The more you use your cyber muscle, the better you become at applying the recommended cybersecurity practices and improving your hackability score.
5. Monitor progress
Ongoing monitoring is also made easier if you have the correct benchmarks and KPIs set. The Hackability Score is just one number in the range between 1 and 100 that should become lower based on your IT personnel’s activities in step 4. For internal benchmarking, you only monitor how fast the score drops across your departments or subsidiaries. And if hackability gets reduced efficiently, you know that your cybersecurity budget is being spent well.
Cyber Security Rating is also quite simple: it gives you a few values to monitor — and take note of when when you see that your company’s results deviate from the industry peers. The rating scheme is very simple. The benchmarking follows a percentile scoring function to reflect the way adversaries operate by looking for the easiest target.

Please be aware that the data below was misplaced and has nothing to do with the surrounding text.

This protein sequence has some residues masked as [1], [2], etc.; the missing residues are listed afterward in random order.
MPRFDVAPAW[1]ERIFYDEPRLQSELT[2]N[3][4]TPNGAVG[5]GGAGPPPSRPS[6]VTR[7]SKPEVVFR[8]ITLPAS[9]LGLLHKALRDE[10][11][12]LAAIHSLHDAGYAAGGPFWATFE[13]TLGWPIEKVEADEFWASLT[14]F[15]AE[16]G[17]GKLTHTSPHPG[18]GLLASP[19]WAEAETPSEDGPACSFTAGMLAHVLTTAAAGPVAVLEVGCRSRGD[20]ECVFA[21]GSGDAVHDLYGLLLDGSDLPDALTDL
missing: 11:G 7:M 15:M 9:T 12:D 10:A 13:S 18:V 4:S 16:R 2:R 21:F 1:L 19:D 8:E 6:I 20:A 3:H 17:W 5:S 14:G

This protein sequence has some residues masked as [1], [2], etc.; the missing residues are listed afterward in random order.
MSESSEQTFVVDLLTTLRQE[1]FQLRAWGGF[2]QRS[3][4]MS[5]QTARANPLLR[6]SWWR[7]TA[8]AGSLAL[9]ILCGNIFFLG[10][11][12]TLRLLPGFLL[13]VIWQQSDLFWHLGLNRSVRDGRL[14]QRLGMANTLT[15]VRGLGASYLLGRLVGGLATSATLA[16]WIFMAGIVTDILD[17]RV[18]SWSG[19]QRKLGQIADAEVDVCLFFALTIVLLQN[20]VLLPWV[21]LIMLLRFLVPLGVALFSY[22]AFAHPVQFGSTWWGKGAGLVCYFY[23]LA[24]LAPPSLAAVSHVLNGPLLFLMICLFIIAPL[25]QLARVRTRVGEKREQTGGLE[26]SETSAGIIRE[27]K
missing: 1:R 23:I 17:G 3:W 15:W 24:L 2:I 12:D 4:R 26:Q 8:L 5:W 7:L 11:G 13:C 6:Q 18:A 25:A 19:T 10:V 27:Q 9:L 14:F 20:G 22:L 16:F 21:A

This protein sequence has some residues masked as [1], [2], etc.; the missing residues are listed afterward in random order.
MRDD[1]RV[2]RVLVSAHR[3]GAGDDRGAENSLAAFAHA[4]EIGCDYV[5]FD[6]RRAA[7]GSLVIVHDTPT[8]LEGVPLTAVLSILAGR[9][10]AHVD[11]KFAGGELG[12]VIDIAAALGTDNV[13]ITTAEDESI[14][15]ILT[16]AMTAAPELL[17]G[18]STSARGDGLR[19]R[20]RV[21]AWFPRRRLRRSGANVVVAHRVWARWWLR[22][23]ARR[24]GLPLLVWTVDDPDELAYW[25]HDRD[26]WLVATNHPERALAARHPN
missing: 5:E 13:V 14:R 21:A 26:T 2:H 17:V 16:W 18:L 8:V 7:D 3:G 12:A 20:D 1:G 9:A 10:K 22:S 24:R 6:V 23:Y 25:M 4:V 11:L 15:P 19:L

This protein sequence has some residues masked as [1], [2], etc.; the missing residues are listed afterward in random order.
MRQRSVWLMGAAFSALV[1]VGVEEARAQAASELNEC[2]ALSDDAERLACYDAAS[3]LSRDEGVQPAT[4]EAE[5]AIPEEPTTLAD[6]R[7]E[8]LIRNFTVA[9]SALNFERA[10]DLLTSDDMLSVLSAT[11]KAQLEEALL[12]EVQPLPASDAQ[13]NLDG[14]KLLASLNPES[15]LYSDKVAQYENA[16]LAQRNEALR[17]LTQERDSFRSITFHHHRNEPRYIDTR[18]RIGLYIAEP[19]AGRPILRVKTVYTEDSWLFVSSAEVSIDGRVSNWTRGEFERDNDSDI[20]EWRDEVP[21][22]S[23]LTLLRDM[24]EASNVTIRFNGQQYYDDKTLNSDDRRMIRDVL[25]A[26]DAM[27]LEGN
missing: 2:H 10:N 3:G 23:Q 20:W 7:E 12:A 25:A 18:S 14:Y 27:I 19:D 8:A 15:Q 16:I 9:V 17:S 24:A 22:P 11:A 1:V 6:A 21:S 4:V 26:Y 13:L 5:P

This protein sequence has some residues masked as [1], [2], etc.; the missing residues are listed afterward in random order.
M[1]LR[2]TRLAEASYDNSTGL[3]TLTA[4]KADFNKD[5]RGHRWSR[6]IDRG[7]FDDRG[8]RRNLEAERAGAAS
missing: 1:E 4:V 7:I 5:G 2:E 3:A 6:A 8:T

To illustrate, if you receive a score of B, it means that you’re a ‘fairly difficult’ target for your adversaries. And if your score is F, it shows that your IT assets might be in real danger.
However, if your industry peers receive A while you get a B, it means that you must catch up on a few areas to avoid falling below the average protection level.
To quote from an example report:
“Company X achieved an overall Cyber Security rating of D. That puts you a little behind your peers, who have an average rating of C. You could start boosting your efforts in the area of Process Security by resolving patching and hardening issues. As for Technology Security, where you scored an A in each subcategory, you are doing better than your peers.”
Artikel written by: Maria Sivenkova